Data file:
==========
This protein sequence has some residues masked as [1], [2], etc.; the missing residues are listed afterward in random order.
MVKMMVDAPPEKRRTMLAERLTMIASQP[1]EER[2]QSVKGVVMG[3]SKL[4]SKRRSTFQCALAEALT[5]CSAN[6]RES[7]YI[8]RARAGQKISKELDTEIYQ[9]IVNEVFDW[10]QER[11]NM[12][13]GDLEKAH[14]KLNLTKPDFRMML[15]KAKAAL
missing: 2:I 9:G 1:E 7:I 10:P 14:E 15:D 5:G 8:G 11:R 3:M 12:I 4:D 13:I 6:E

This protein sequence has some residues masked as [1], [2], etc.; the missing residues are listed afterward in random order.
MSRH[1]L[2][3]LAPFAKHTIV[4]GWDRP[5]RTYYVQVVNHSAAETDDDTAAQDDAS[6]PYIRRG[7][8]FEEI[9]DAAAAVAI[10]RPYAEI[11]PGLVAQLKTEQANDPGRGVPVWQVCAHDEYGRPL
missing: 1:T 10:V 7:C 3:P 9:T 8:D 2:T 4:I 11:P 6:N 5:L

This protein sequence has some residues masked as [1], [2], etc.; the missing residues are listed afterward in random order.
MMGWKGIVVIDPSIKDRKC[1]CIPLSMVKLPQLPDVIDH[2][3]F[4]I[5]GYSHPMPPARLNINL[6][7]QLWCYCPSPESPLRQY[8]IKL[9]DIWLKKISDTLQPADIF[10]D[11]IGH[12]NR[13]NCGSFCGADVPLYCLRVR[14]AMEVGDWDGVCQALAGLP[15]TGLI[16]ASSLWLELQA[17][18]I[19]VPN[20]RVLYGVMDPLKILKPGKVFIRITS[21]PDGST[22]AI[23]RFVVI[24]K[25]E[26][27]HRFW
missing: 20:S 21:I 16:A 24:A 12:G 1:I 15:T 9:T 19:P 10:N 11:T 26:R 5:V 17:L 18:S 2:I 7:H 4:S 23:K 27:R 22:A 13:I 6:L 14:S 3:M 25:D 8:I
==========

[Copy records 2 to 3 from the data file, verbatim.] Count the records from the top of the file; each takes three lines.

This protein sequence has some residues masked as [1], [2], etc.; the missing residues are listed afterward in random order.
MSRH[1]L[2][3]LAPFAKHTIV[4]GWDRP[5]RTYYVQVVNHSAAETDDDTAAQDDAS[6]PYIRRG[7][8]FEEI[9]DAAAAVAI[10]RPYAEI[11]PGLVAQLKTEQANDPGRGVPVWQVCAHDEYGRPL
missing: 1:T 10:V 7:C 3:P 9:T 8:D 2:T 4:I 11:P 6:N 5:L

This protein sequence has some residues masked as [1], [2], etc.; the missing residues are listed afterward in random order.
MMGWKGIVVIDPSIKDRKC[1]CIPLSMVKLPQLPDVIDH[2][3]F[4]I[5]GYSHPMPPARLNINL[6][7]QLWCYCPSPESPLRQY[8]IKL[9]DIWLKKISDTLQPADIF[10]D[11]IGH[12]NR[13]NCGSFCGADVPLYCLRVR[14]AMEVGDWDGVCQALAGLP[15]TGLI[16]ASSLWLELQA[17][18]I[19]VPN[20]RVLYGVMDPLKILKPGKVFIRITS[21]PDGST[22]AI[23]RFVVI[24]K[25]E[26][27]HRFW
missing: 20:S 21:I 16:A 24:A 12:G 1:I 15:T 9:T 19:P 10:N 11:T 26:R 5:V 17:L 18:S 2:I 7:H 4:S 23:K 27:R 22:A 13:I 6:L 14:S 3:M 25:D 8:I